The girl, perhaps not knowing the correct response, said nothing. She stole a glance at the Walk signal. It still showed a hand.
‘My name is Marseille,’ he said. ‘This is my dearest heart, Anabelle.’
Mr Marseille extended his hand. The girl blushed, offered her own.
Mr Marseille leaned forward, as was his manner, and gently kissed the back of the girl’s fingers. Many think the custom is to kiss the back of a lady’s hand—on the side just opposite the palm—but this is not proper.
A gentleman knows.
Nicole reddened even more deeply.
When she glanced at me I made the slightest curtsy. Ladies do not shake hands with ladies.
At this moment the light changed. Mr Marseille let go of the girl’s hand and, in a courtly fashion, offered her safe passage across the lane.
We continued down the street in silence until we came to the mouth of the alley; the alley in which we parked our car.
Mr Marseille held up a hand. He and I stopped walking.
‘I have a confession to make,’ he said.
The girl, appearing to be fully at ease with these two polite and interesting characters, stopped as well. She looked intrigued by Mr Marseille’s statement.
‘Yes,’ he said. ‘Our meeting was not by accident today. We’re here to invite you to tea.’
The girl looked at me for a moment, then back at Mr Marseille.
‘You want to invite me to tea?’
‘I don’t know what you mean,’ she said.
Mr Marseille smiled. He had a pretty smile, brilliantly white, almost feminine in its deceits. It was the kind of smile that turned strangers into cohorts in all manner of petty crime, the kind of smile that puts at ease both the very young and the very old. I’ve yet to meet a young woman who could resist its charm.
‘Every day, about four o’clock, we have tea,’ Mr Marseille said. ‘It is quite the haphazard affair on most days, but every so often we have a special tea—a thé dansant, if you’ll allow—one to which we invite all our friends, and always someone new. Someone we hope will become a new friend. Won’t you say you’ll join us?’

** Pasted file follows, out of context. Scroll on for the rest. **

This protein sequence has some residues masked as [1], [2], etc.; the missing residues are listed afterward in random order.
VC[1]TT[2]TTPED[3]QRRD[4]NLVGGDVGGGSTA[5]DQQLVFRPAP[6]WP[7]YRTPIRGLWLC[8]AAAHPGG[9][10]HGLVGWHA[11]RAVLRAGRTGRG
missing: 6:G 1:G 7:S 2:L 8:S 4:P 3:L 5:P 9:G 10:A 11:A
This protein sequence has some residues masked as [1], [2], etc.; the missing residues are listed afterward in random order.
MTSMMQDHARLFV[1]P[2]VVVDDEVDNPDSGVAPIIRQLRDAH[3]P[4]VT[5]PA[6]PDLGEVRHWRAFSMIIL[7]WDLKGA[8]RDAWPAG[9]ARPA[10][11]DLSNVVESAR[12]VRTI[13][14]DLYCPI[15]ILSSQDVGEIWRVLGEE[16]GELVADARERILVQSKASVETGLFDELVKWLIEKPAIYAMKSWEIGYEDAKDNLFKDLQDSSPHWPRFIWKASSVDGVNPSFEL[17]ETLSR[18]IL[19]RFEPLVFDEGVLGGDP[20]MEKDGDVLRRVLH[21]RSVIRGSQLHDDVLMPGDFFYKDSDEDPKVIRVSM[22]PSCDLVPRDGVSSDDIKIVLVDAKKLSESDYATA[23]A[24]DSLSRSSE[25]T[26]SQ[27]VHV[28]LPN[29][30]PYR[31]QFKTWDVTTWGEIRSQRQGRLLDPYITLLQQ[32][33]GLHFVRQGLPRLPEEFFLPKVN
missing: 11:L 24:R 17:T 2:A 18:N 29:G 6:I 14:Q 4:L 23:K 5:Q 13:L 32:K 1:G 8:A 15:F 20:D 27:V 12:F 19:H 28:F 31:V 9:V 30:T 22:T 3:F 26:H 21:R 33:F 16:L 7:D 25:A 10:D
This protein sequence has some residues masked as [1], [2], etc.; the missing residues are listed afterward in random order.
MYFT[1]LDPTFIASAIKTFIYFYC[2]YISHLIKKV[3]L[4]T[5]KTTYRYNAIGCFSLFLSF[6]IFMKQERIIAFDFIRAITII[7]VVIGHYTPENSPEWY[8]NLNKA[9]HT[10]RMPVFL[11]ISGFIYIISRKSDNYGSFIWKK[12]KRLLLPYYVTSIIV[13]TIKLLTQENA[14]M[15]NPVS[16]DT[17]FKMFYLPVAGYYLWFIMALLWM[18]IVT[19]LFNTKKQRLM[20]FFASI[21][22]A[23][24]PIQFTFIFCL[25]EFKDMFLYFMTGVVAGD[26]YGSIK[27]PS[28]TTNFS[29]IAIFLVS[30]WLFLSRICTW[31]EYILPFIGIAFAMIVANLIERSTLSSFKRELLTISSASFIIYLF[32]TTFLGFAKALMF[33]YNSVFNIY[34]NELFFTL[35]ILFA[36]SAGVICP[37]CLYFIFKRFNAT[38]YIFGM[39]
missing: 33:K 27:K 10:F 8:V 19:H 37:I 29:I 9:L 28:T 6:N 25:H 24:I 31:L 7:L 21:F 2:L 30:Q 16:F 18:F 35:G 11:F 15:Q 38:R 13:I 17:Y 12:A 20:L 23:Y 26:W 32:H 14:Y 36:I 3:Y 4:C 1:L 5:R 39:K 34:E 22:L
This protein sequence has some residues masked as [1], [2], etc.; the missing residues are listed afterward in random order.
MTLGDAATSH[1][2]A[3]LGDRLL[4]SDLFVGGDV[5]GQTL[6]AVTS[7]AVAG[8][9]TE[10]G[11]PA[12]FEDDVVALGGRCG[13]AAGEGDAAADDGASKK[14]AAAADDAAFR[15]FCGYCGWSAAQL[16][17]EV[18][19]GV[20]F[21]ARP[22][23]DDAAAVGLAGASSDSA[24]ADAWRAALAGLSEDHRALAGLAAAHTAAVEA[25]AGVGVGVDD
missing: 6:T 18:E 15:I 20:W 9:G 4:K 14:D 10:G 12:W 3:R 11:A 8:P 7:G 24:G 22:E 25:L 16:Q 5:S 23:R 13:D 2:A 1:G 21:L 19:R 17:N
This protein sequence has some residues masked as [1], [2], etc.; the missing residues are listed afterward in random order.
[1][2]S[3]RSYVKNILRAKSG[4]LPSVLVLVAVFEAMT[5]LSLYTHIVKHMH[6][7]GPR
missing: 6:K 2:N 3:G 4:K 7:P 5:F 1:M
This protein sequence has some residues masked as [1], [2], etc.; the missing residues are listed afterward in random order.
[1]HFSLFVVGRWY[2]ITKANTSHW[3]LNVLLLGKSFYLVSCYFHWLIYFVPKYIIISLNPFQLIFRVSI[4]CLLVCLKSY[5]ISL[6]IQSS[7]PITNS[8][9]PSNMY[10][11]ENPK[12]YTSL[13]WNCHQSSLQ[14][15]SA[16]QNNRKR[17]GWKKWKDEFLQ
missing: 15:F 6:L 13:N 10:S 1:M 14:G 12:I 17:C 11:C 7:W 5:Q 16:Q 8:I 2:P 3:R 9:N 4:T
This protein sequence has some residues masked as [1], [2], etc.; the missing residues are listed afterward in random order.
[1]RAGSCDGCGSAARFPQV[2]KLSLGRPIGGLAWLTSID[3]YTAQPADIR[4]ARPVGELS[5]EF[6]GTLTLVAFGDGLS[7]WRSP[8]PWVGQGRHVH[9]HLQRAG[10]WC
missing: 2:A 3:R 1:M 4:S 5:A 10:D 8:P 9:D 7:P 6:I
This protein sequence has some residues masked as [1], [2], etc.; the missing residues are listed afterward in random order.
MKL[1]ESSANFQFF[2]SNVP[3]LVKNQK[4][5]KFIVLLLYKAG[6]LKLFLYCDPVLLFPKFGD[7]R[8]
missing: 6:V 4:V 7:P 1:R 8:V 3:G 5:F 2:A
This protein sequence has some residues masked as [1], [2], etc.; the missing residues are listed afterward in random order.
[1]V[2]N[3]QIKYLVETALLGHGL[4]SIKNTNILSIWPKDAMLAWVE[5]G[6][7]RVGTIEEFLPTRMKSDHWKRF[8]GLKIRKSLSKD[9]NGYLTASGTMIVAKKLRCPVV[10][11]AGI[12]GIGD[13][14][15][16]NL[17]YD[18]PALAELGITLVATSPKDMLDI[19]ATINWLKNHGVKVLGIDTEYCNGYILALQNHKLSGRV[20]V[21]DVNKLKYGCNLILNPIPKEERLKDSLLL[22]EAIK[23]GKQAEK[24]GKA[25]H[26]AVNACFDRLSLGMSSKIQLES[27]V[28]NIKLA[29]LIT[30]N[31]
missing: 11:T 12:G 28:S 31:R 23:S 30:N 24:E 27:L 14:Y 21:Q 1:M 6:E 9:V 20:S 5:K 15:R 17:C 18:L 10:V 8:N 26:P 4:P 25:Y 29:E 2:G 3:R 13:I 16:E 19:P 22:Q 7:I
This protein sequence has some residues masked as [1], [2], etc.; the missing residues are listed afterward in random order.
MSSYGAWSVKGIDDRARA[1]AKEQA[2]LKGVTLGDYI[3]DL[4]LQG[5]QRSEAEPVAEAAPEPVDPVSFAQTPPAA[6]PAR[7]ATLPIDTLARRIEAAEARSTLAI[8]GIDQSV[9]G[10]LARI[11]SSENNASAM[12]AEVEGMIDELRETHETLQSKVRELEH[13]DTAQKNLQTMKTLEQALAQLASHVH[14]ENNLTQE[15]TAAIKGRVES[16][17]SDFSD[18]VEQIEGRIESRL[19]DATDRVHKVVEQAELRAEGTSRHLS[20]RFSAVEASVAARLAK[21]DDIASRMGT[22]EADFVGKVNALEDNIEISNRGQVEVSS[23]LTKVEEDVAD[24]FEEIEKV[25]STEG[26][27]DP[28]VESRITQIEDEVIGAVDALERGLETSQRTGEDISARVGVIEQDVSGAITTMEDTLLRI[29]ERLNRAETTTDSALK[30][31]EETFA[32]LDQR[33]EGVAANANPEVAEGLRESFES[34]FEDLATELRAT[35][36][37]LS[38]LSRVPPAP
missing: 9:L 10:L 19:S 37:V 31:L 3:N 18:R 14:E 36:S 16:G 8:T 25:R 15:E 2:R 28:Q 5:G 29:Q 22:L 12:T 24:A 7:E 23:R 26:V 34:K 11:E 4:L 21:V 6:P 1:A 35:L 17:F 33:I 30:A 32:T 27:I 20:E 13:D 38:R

The young woman looked confused. But still she was gracious. This is the sign of a good upbringing. Both Mr Marseille and I believe courtesy and good manners are paramount to getting along in the world these days. It is what lingers with people after you take your leave, like the quality of your soap, or the polish of your shoes.
‘Look,’ the young lady began. ‘I think you’ve mistaken me for someone else. But thanks anyway.’ She glanced at her watch, then back at Mr Marseille. ‘I’m afraid I have a ton of homework.’
With a lightning fast move Mr Marseille took the girl by both wrists, and spun her into the alleyway. Mr Marseille is quite the athlete, you see. I once saw him catch a common housefly in midair, then throw it into a hot skillet, where we witnessed its life vanish into an ampersand of silver smoke.
As he seized the girl I watched her eyes. They flew open to their widest: counterweights on a precious Bru. I noticed then, for the first time, that her irises had scattered about them tiny
flecks of gold.
This would be a challenge for me, for it was my duty—and my passion—to re-create such things.